Heritage of poetry on Hue royal architecture gets world status
Update: May 25, 2016
The royal literature on Hue royal architecture has been honoured as documentary heritage at the Memory of the World Committee for Asia and the Pacific (MOWCAP)’s 7th General meeting, which took place in Hue city from May 18-21. 

The “Woodblocks of Phuc Giang School” (in Ha Tinh province) also got listed in the MOWCAP. 

The two heritages have been highly appreciated by MOWCAP and meet the criteria in the registry dossiers formed by the United Nations Educational, Scientific and Cultural Organisation (UNESCO). 

Dr. Phan Thanh Hai, Director of the Hue Monuments Conservation Centre, said the poetry on the Hue royal architecture includes Chinese-language scripts in the form of poems, that were meticulously carved onto clusters of three wooden plates or wooden walls that were built during the Nguyen Dynasty (1802-1945). 

Especially, the “one poem and one painting” decoration style on the Hue royal architecture which was formed and developed during the Nguyen Dynasty and became the court’s rule in decorating royal architecture from then on. 

Under the Nguyen Dynasty, when planning a new royal building, depending on its scale, importance, style and function, the court’s most brilliant mandarins were ordered to select poems to submit to the King for consideration, adjustment and approval.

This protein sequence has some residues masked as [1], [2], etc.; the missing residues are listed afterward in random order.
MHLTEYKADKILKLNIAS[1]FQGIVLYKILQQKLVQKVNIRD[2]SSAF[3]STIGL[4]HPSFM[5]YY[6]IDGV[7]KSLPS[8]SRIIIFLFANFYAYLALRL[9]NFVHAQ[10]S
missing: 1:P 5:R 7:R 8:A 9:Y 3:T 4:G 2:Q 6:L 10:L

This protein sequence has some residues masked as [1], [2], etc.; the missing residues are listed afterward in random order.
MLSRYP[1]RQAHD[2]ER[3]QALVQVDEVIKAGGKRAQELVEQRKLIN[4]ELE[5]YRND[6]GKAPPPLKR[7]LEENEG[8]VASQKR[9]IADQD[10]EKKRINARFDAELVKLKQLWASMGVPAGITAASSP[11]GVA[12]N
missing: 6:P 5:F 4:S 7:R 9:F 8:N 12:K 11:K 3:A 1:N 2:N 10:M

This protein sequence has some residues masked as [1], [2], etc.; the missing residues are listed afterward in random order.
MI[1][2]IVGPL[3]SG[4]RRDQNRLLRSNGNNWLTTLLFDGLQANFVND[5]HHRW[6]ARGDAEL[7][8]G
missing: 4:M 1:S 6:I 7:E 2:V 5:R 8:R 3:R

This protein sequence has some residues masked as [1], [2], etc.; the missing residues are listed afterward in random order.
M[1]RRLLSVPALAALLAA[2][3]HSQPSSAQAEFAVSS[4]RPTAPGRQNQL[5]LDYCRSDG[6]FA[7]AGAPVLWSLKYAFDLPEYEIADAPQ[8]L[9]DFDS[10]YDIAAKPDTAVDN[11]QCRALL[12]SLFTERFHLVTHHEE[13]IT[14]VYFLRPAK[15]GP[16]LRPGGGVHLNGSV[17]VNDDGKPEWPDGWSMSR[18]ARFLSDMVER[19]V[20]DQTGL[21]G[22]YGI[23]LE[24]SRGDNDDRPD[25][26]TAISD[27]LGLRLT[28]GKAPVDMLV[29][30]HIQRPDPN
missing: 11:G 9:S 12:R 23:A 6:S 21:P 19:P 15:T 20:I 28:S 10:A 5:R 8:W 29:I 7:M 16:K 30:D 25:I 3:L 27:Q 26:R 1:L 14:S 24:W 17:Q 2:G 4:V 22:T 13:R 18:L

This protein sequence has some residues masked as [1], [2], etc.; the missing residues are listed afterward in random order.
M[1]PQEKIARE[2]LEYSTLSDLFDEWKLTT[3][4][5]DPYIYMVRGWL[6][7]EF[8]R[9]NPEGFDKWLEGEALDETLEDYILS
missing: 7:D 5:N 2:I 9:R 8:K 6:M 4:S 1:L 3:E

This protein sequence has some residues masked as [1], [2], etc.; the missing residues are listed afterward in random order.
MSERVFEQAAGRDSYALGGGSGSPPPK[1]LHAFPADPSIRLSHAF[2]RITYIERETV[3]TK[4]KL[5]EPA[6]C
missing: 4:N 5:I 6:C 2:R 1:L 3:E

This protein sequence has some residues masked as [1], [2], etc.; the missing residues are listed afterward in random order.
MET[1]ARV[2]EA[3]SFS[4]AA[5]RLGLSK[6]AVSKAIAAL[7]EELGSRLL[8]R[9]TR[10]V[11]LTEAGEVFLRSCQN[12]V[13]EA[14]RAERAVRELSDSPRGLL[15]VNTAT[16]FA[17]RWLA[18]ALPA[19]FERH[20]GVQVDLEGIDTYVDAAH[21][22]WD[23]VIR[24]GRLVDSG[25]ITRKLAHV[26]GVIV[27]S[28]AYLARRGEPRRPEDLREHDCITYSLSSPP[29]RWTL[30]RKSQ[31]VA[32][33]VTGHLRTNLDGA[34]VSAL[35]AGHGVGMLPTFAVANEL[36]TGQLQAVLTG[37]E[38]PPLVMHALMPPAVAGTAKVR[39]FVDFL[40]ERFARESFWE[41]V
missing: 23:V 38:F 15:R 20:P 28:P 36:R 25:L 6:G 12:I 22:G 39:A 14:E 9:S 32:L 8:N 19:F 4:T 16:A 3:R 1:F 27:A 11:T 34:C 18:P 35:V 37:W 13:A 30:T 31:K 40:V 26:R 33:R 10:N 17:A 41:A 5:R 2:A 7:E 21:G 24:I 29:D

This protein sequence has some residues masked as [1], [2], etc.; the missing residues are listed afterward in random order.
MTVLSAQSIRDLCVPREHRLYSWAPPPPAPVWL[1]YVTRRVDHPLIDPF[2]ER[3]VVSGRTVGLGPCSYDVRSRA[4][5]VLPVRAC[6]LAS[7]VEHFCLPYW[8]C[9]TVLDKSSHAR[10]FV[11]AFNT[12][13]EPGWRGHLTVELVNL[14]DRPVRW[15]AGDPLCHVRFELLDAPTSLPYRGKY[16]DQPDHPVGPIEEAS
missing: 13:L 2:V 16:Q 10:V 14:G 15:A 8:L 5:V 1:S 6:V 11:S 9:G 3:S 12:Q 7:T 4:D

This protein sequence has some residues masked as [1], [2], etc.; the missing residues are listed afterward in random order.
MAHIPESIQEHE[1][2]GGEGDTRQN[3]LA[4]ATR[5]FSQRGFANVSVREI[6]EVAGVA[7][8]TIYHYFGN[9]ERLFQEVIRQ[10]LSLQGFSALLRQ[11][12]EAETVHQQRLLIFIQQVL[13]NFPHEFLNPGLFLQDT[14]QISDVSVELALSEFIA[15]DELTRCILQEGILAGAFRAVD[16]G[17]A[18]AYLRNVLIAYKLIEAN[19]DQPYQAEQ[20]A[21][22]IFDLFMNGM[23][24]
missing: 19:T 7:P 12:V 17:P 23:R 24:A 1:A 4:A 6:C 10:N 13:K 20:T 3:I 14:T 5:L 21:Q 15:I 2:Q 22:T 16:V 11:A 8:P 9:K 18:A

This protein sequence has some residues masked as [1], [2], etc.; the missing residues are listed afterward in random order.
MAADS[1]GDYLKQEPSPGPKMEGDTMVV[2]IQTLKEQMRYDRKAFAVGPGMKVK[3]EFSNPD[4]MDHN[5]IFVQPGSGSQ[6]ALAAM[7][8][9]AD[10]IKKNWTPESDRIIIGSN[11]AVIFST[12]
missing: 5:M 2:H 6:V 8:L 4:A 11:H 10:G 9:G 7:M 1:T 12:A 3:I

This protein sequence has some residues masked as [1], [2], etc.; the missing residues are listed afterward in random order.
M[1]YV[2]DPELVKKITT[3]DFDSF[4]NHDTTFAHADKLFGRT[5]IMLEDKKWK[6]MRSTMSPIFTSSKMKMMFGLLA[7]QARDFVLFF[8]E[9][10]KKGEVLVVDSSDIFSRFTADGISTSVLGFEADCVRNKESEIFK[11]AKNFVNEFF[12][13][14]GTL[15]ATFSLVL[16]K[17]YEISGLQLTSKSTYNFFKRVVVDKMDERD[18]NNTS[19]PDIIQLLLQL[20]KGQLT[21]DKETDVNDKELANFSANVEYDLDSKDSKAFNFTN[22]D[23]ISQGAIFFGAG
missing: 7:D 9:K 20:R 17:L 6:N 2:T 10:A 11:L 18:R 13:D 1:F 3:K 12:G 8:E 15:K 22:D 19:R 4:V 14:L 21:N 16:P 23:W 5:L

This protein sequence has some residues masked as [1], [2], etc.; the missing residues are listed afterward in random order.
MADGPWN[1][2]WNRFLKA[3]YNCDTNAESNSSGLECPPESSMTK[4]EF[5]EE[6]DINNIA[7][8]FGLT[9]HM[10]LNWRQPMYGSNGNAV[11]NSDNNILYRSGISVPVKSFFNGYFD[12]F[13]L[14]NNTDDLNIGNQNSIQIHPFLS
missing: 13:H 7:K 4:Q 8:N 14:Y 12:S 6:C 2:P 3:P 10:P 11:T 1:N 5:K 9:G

From there, based on the design, artists chose the decoration style for calligraphers to perform before turning to the court’s most skilful wooden artisans to carve out or carve in (this style often comes with red-lacquered trimmed with gold), or inlaid with mother-of-pearl or with ivory on wooden panels before attaching them to the building. 

According to experts, researchers and managers, the royal literature on Hue royal architecture is a special decorative art, a precious heritage and its diversity in content and materials only exists in Viet Nam - like wood, stone, ceramic carving and the style of red-lacquer trimmed with gold. 

Except for some important relic sites decorated with a great deal of the royal literature destroyed in the war like the Thai To Temple, Can Chanh Palace, Can Thanh Palace and Khon Thai Palace, the number of existing scripted boxes (not including the number of poem boxes ceramically carved at Khai Dinh Mausoleum), comes to a total of 2742 poem boxes. 

Typically, Thai Hoa Palace in Hoang Thanh has 242 poem boxes painted in red-lacquer trimmed with gold; The Temple 679 boxes; Hung Temple 110; Trieu Temple 62. 

Mausoleums of Kings Minh Mang, Thieu Tri, Dong Khanh and The Temple of Literature - New Poetry Institute, were also decorated with a large number of poem boxes painted with red-lacquer trimmed with gold. 

At the moment, the whole documentary system has been filmed, photographed, digitalised for storage in case of unexpected incidents occurring to the relic sites as well as limiting the use of original materials. 

The centre’s current challenge is the preservation of royal architectural buildings containing these documentary heritages because they have been exposed to strong climate conditions for the past 200 years.